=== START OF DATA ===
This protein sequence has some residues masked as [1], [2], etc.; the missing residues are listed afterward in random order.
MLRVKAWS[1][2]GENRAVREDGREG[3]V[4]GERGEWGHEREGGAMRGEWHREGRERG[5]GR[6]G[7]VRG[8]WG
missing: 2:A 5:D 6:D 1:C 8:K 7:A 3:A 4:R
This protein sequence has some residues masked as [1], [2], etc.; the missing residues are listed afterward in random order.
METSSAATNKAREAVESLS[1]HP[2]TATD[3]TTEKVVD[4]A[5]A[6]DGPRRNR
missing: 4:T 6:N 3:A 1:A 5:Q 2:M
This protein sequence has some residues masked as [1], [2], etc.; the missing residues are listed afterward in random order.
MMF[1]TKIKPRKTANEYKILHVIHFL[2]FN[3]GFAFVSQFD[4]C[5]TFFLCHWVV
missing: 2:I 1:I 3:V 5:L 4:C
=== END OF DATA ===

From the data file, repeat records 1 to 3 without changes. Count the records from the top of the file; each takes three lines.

This protein sequence has some residues masked as [1], [2], etc.; the missing residues are listed afterward in random order.
MLRVKAWS[1][2]GENRAVREDGREG[3]V[4]GERGEWGHEREGGAMRGEWHREGRERG[5]GR[6]G[7]VRG[8]WG
missing: 2:A 5:D 6:D 1:C 8:K 7:A 3:A 4:R
This protein sequence has some residues masked as [1], [2], etc.; the missing residues are listed afterward in random order.
METSSAATNKAREAVESLS[1]HP[2]TATD[3]TTEKVVD[4]A[5]A[6]DGPRRNR
missing: 4:T 6:N 3:A 1:A 5:Q 2:M
This protein sequence has some residues masked as [1], [2], etc.; the missing residues are listed afterward in random order.
MMF[1]TKIKPRKTANEYKILHVIHFL[2]FN[3]GFAFVSQFD[4]C[5]TFFLCHWVV
missing: 2:I 1:I 3:V 5:L 4:C